William James College Launches First-of-a-Kind Police, Mental Health Practitioner Co-Response Training Program

Police officer presents at an international co-response meeting

Under the direction of Dr. Sarah Abbott, the first clinician hired for the award-winning, internationally renowned Framingham Jail Diversion Program, William James College’s cutting-edge training program for law enforcement and clinicians will reshape the way first responders approach situations involving individuals in mental health crisis.

William James College today announced a grant-funded academic initiative designed to reshape interactions between law enforcement and persons in mental health crisis. The Massachusetts Department of Mental Health (DMH) has provided funding for a new Crisis Response and Behavioral Health Certificate Program that will offer intensive and individualized coaching for a cohort selected annually comprising law enforcement officers and mental health clinicians from departments across the state.

“The proliferation of Co-Response programs across the Commonwealth has resulted in an unprecedented demand for well-trained, well-prepared Co-Response clinicians to respond alongside law enforcement. The demand has also led to a shortage of trained clinicians statewide,” said Dr. Sarah Abbott, inaugural director of the William James College Center for Crisis Response and Behavioral Health (CRBH).

The certificate program will combine state-of-the-art technology with proven co-response methods and psychology training to teach ways to respond to dynamic, complex, and evolving situations, and to defuse and de-escalate situations before force is needed. To complement and enhance academic, counseling, and psychology training, classroom, and field instruction, the program will use the MILO™ (Multiple Interactive Learning Objectives) training system, a virtual simulation environment to be installed in a dedicated space at the College that allows instructors to create complex, open-ended situations based on real-world events.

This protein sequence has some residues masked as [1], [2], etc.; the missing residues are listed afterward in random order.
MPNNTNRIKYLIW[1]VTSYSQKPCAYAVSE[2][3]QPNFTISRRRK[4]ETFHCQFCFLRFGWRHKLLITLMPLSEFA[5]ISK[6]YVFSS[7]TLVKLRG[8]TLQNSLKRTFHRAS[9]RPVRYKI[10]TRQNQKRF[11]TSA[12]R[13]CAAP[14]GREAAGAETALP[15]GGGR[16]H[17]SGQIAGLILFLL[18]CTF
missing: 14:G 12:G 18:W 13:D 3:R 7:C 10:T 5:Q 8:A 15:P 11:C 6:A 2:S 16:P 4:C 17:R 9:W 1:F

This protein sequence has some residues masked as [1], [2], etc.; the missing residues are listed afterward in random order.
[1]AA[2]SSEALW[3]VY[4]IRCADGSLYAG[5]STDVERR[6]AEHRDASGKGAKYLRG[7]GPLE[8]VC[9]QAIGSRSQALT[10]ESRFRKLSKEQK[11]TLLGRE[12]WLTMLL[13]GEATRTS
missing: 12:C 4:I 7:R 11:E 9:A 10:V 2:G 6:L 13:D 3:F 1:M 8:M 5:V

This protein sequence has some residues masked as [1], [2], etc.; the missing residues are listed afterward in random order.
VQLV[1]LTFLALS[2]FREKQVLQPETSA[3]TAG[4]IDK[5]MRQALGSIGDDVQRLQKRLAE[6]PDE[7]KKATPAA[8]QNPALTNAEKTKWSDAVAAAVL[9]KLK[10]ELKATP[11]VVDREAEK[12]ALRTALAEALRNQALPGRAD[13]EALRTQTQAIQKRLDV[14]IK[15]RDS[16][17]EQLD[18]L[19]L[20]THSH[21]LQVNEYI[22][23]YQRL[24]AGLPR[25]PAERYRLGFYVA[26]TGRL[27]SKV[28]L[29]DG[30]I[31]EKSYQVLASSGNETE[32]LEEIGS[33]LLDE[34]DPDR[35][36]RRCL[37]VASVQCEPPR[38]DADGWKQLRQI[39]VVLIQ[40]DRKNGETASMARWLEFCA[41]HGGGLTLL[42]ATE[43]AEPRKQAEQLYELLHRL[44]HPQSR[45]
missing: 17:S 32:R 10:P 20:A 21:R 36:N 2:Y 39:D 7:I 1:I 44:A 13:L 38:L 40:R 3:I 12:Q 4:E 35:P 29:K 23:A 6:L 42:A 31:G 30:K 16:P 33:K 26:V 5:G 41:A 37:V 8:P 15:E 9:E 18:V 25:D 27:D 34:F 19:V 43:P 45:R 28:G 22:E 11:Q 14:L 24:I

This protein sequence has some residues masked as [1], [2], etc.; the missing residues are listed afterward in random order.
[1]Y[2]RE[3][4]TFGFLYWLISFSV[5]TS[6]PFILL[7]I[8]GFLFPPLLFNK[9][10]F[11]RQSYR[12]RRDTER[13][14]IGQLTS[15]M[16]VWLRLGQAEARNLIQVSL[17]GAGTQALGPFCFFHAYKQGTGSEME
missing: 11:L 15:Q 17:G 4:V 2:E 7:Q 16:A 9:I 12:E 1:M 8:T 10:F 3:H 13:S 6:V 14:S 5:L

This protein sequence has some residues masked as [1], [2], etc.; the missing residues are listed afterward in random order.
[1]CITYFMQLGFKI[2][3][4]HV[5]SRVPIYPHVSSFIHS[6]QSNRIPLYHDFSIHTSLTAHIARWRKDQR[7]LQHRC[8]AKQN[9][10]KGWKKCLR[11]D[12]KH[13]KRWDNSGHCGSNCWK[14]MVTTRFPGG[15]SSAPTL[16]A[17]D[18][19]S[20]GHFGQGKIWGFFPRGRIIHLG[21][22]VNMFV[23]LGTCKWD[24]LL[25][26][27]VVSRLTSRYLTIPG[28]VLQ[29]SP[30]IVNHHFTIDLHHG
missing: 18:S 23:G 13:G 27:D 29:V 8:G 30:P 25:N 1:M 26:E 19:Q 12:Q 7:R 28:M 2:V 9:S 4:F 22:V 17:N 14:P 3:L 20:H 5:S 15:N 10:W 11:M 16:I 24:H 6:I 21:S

“Critical components of our certificate curriculum include teaching officers and clinicians how to prepare for calls adequately and coordinate their response, using effective verbal communication strategies, the role of time and space in negotiations, and utilizing critical thinking skills to stay agile and responsive to rapidly changing dynamics,” Abbott said.

Certificate classes will have equal representation from both disciplines. Members of the first cohort will come from selected police departments from a variety of regions in the state. Future cohorts will be selected through an application process. Participants earn 10 academic credits through 150 classroom hours for a first-of-its-kind credential in pre-arrest diversion training. Courses will be co-taught by Abbott and adjunct law enforcement faculty.

Dr. Abbott was the first embedded clinician involved in what was then called the Framingham Jail Diversion Program (circa 2003). She has dedicated her career to providing police agencies with a working roadmap to ensure that encounters with individuals in situational, substance-related, or mental health crises have safe and effective resolutions and that the mental health needs of persons involved in traumatic events, including the officers themselves, receive appropriate care and attention. She joined the faculty of William James College in 2021.